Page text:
Last weekend, I started to feel a scratchy/painful throat. It felt unusually painfully, moreso than when I usually catch a cold. For me, colds work like this: I get a scratchy throat followed by general low energy, then possibly fevers, then it moves to my sinus and there’s plenty of yummy phlegm to deal with but the throat problem, simultaneously, leaves as it moves to the sinus.
I’ll feel bad for a few days but by the time I’m dealing with a runny nose and coughing up mucus, I’m on the way to recovery.
Which is why by Sunday of last week I knew something else was brewing. The pains in my throat simply weren’t getting better and I feared, as I mentioned in the previous post, that I might have contacted Strep Throat.
One week to this day, last Monday, I headed to an Urgent Care Unit nearby and was seen there. They examined me, noted there was an infection in my throat and sinus but the Strep exam came back negative. The Doctor told me this was not terribly unusual if the infection is in its early stages and gave me a prescription for anti-biotics and sent me on my way.
With anti-biotics, it usually takes a couple of days for them to start working, so while I was miserable Monday, Tuesday, and into Wednesday, my hope was that good times were right around the corner.
Thursday I was at my absolute low. I felt horrible and seriously considered taking myself to the ER. My throat continued to be in incredible pain and I was coughing like crazy without moving any phlegm from my system. My sides and stomach ached from the coughing and there was little I could do.
The next day, Friday, I felt a little better. My wife had an appointment with our regular Doctor and I considered going with her so he could see me as well. Ultimately I decided not to. As bad as Thursday was, and it was mighty bad, Friday I felt better.
Perhaps the anti-biotics were finally kicking in?
Saturday morning comes and I feel even better. So much so I’m optimistic I’ve finally turned the corner.
By the afternoon, I’m feeling whatever has me in its grips is staging a comeback. I’m coughing like crazy, this time more productively (ie, with plenty of phlegm) but, frankly, I’m feeling pretty down and out… even if not quite as bad as I felt on Thursday.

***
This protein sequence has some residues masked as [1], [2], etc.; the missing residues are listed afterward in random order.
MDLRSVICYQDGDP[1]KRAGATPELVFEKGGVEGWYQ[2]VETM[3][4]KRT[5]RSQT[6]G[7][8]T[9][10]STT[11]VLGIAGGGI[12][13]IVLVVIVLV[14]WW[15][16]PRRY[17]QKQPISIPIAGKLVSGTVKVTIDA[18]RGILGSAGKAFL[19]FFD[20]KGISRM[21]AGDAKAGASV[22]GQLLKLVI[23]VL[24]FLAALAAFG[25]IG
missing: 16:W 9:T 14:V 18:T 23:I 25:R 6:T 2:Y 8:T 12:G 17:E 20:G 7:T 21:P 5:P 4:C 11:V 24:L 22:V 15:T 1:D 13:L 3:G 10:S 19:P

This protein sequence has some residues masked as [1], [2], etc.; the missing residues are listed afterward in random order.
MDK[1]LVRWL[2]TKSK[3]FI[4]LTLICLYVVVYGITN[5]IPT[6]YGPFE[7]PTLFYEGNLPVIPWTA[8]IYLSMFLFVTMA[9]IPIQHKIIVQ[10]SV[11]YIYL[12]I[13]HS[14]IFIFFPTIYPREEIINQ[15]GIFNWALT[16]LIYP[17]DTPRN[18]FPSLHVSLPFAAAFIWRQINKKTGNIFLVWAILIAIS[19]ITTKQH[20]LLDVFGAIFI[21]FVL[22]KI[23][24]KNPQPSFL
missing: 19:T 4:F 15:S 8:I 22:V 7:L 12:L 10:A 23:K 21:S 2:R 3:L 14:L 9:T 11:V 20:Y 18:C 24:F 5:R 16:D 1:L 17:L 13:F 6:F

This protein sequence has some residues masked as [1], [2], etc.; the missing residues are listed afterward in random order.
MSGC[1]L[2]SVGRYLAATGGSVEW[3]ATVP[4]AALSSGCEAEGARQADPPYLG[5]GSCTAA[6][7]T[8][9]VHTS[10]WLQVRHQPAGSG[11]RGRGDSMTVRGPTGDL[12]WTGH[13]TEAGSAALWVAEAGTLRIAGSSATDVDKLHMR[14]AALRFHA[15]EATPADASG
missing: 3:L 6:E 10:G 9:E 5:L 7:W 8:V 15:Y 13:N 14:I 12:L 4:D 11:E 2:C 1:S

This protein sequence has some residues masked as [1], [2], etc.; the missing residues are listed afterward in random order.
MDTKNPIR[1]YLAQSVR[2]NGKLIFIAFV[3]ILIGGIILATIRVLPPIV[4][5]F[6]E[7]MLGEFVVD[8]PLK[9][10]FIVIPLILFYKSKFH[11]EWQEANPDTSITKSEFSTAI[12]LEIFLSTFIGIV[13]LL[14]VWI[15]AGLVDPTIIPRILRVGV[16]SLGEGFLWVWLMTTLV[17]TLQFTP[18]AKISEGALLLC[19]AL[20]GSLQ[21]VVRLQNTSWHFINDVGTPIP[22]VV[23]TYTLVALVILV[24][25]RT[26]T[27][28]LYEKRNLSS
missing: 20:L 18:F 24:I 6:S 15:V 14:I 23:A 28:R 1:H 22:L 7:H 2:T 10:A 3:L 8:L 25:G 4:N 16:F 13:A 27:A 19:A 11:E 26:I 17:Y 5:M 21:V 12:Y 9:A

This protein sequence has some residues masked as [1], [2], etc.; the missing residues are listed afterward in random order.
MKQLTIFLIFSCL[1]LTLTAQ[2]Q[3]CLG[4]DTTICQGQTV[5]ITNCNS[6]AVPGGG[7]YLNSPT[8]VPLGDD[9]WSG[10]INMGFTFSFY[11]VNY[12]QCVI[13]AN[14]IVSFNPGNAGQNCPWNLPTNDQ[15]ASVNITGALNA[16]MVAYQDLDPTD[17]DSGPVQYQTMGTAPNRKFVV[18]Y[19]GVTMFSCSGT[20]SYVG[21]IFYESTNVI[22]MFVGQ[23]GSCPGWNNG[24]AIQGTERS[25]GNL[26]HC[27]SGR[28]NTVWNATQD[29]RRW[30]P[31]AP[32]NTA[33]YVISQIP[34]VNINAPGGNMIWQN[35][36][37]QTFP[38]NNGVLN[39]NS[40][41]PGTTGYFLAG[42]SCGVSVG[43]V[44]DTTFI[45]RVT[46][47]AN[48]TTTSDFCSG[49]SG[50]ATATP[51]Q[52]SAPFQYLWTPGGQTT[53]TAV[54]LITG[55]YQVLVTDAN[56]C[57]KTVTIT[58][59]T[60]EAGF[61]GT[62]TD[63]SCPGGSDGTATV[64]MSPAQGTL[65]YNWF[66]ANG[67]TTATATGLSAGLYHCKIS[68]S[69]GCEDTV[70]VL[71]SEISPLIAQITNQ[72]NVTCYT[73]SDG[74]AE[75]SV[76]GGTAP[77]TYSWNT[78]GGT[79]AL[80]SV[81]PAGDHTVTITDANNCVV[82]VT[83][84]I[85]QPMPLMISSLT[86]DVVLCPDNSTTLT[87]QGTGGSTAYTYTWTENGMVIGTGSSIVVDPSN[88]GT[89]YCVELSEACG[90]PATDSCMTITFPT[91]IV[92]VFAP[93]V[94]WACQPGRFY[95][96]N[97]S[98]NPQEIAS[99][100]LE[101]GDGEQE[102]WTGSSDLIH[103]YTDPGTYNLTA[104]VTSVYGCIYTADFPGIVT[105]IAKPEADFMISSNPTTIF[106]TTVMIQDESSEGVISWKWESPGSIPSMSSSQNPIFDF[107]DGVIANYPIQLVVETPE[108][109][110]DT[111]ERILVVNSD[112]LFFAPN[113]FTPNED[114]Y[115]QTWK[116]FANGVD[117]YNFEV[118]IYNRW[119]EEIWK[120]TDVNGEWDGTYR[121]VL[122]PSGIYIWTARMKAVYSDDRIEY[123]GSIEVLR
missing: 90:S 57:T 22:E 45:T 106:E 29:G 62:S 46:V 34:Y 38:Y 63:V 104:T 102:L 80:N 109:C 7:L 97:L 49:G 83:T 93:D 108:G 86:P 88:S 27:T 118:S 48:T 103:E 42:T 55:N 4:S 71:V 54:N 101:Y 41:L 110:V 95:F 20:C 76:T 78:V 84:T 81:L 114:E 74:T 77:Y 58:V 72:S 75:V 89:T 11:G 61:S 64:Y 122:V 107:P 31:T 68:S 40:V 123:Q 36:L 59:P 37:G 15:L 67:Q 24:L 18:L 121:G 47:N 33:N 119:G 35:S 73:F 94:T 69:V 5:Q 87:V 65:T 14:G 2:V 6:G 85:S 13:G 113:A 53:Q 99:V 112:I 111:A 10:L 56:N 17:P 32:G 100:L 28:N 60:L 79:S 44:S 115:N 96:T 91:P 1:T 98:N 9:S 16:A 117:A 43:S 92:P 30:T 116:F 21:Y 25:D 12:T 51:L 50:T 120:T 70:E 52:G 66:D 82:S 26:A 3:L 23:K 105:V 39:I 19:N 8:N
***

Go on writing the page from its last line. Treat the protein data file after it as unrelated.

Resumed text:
Sunday, the bad -but still not quite as bad as Thursday’s- feeling continue. I’m coughing and spitting up all kinds of garbage, though the phlegm is becoming clearer and the infection, I was hoping was now dying out.
Still, the weekend was no picnic.
So here we are, Monday morning, one full week since I went to Urgent Care to get checked up and was given the anti-biotics. I’m still feeling low but, unquestionably, this virus -or whatever it is!- is on its way out. Slowly, but certainly.
I hope so.
It feels like I’ve lost so much time not being able to do what I need to do!
First, though, its been a tough few days. Caught some kind of bug and its laid me pretty low. Suspect its strep throat -I had it twice many years ago while in High School- and its feeling about the same. Went to a nearby urgent care and am now on anti-biotics (the strep test came in negative but the doctor said that’s not unusual in the early stages of the disease. He also noted there was definitely something going on in my throat and sinus).
Alas, I only started the anti-biotics yesterday so until maybe tomorrow I’m still feeling pretty grim. Last night I woke up to my teeth chattering so badly I was afraid I’d cut my tongue in two.
Hope that’s the worst of it!
But returning to the topic on hand (and which I labeled this post): My Tesla 3.
Today marks a week since I got the vehicle and it continues to impress the hell out of me. Driving in a car without the sound of a combustion engine is incredibly tranquil and the music played through your radio is incredibly clear. Humorously, there have been times when I was stopped by a light and the sound of the engines of other cars around me were so damn noisy compared to what you experience driving an electric car.
Yesterday the electrician finally installed a 240 volt plug near where I park my car. Until yesterday, I was using a regular 120 volt plug and the difference is mindboggling.
My Tesla has a range, if 100% fully charged, of approximately 320 miles. However, it is recommended one charge the battery to around 80-90% unless you’re about to take a long trip, upon which you should fully charge your vehicle.